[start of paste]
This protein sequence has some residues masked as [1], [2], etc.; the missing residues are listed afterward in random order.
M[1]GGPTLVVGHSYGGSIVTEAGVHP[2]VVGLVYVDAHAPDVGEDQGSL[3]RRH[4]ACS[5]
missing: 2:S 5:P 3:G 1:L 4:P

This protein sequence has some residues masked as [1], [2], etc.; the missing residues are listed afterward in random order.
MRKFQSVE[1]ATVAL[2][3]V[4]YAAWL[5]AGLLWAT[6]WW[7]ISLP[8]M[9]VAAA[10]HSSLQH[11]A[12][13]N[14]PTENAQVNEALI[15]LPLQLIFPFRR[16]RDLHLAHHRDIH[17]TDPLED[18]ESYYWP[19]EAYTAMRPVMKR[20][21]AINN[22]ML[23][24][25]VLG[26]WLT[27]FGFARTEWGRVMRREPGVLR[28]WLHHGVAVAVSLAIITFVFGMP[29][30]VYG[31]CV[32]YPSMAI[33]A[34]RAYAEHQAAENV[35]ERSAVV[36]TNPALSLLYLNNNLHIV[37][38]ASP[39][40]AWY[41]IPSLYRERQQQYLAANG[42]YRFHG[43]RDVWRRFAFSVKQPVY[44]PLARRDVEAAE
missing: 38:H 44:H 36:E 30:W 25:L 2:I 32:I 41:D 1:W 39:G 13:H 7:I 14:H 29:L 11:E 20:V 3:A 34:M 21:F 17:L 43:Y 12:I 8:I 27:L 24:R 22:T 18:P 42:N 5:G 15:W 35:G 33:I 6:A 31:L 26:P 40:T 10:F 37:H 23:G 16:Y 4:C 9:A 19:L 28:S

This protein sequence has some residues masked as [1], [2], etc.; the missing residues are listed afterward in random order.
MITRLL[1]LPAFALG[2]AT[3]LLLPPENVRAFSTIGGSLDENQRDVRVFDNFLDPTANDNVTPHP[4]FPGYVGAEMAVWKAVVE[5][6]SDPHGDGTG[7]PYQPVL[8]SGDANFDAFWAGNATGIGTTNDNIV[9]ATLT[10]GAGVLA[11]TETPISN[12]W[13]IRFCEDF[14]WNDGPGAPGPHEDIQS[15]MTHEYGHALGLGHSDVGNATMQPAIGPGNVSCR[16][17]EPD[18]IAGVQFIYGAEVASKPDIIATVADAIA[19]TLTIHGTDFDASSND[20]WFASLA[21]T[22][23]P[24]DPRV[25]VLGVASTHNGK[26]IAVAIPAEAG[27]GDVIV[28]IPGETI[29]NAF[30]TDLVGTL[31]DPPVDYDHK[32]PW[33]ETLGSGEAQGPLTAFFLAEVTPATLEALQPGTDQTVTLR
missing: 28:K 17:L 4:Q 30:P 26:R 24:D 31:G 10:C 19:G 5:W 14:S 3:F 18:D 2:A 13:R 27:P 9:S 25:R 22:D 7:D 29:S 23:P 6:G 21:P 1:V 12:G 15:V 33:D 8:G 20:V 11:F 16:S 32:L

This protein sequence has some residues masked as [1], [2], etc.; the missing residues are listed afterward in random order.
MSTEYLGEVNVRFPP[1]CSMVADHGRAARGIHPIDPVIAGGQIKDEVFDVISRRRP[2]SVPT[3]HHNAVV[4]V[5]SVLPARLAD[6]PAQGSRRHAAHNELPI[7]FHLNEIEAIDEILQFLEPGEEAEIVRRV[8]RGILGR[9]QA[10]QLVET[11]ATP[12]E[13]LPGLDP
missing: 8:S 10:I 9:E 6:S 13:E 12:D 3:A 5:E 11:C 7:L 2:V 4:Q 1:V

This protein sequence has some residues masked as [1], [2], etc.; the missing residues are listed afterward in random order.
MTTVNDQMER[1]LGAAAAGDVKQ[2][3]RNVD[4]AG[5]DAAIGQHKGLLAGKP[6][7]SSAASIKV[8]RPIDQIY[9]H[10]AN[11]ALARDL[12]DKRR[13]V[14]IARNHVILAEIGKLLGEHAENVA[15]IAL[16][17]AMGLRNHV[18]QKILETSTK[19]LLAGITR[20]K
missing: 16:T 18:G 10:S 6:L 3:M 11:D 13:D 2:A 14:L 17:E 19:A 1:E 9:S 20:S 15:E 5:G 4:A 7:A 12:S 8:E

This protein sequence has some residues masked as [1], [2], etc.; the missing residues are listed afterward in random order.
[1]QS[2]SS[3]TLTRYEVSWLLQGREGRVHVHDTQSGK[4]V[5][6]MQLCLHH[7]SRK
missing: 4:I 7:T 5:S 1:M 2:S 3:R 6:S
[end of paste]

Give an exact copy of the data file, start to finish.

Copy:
This protein sequence has some residues masked as [1], [2], etc.; the missing residues are listed afterward in random order.
M[1]GGPTLVVGHSYGGSIVTEAGVHP[2]VVGLVYVDAHAPDVGEDQGSL[3]RRH[4]ACS[5]
missing: 2:S 5:P 3:G 1:L 4:P

This protein sequence has some residues masked as [1], [2], etc.; the missing residues are listed afterward in random order.
MRKFQSVE[1]ATVAL[2][3]V[4]YAAWL[5]AGLLWAT[6]WW[7]ISLP[8]M[9]VAAA[10]HSSLQH[11]A[12][13]N[14]PTENAQVNEALI[15]LPLQLIFPFRR[16]RDLHLAHHRDIH[17]TDPLED[18]ESYYWP[19]EAYTAMRPVMKR[20][21]AINN[22]ML[23][24][25]VLG[26]WLT[27]FGFARTEWGRVMRREPGVLR[28]WLHHGVAVAVSLAIITFVFGMP[29][30]VYG[31]CV[32]YPSMAI[33]A[34]RAYAEHQAAENV[35]ERSAVV[36]TNPALSLLYLNNNLHIV[37][38]ASP[39][40]AWY[41]IPSLYRERQQQYLAANG[42]YRFHG[43]RDVWRRFAFSVKQPVY[44]PLARRDVEAAE
missing: 38:H 44:H 36:E 30:W 25:L 2:I 32:I 41:D 1:W 39:G 13:H 7:I 14:H 29:L 11:E 20:V 3:A 34:M 21:F 17:L 43:Y 12:I 8:I 27:L 24:R 22:T 18:P 42:N 5:G 15:W 35:G 33:I 6:A 31:L 26:P 40:T 10:F 37:H 23:G 16:Y 4:C 9:A 19:L 28:S

This protein sequence has some residues masked as [1], [2], etc.; the missing residues are listed afterward in random order.
MITRLL[1]LPAFALG[2]AT[3]LLLPPENVRAFSTIGGSLDENQRDVRVFDNFLDPTANDNVTPHP[4]FPGYVGAEMAVWKAVVE[5][6]SDPHGDGTG[7]PYQPVL[8]SGDANFDAFWAGNATGIGTTNDNIV[9]ATLT[10]GAGVLA[11]TETPISN[12]W[13]IRFCEDF[14]WNDGPGAPGPHEDIQS[15]MTHEYGHALGLGHSDVGNATMQPAIGPGNVSCR[16][17]EPD[18]IAGVQFIYGAEVASKPDIIATVADAIA[19]TLTIHGTDFDASSND[20]WFASLA[21]T[22][23]P[24]DPRV[25]VLGVASTHNGK[26]IAVAIPAEAG[27]GDVIV[28]IPGETI[29]NAF[30]TDLVGTL[31]DPPVDYDHK[32]PW[33]ETLGSGEAQGPLTAFFLAEVTPATLEALQPGTDQTVTLR
missing: 28:K 17:L 4:Q 30:P 26:R 24:D 31:G 10:C 19:G 5:W 14:S 3:F 18:D 2:A 13:R 27:P 9:S 25:R 22:D 7:D 29:S 23:P 6:G 21:P 1:V 12:G 15:V 33:D 8:G 20:V 11:F 16:S 32:L

This protein sequence has some residues masked as [1], [2], etc.; the missing residues are listed afterward in random order.
MSTEYLGEVNVRFPP[1]CSMVADHGRAARGIHPIDPVIAGGQIKDEVFDVISRRRP[2]SVPT[3]HHNAVV[4]V[5]SVLPARLAD[6]PAQGSRRHAAHNELPI[7]FHLNEIEAIDEILQFLEPGEEAEIVRRV[8]RGILGR[9]QA[10]QLVET[11]ATP[12]E[13]LPGLDP
missing: 8:S 10:I 9:E 6:S 13:E 12:D 3:A 5:E 11:C 7:L 2:V 4:Q 1:V

This protein sequence has some residues masked as [1], [2], etc.; the missing residues are listed afterward in random order.
MTTVNDQMER[1]LGAAAAGDVKQ[2][3]RNVD[4]AG[5]DAAIGQHKGLLAGKP[6][7]SSAASIKV[8]RPIDQIY[9]H[10]AN[11]ALARDL[12]DKRR[13]V[14]IARNHVILAEIGKLLGEHAENVA[15]IAL[16][17]AMGLRNHV[18]QKILETSTK[19]LLAGITR[20]K
missing: 16:T 18:G 10:S 6:L 3:M 11:D 13:D 2:A 14:L 17:E 19:A 1:E 9:S 20:S 15:E 5:G 4:A 7:A 12:S 8:E

This protein sequence has some residues masked as [1], [2], etc.; the missing residues are listed afterward in random order.
[1]QS[2]SS[3]TLTRYEVSWLLQGREGRVHVHDTQSGK[4]V[5][6]MQLCLHH[7]SRK
missing: 4:I 7:T 5:S 1:M 2:S 3:R 6:S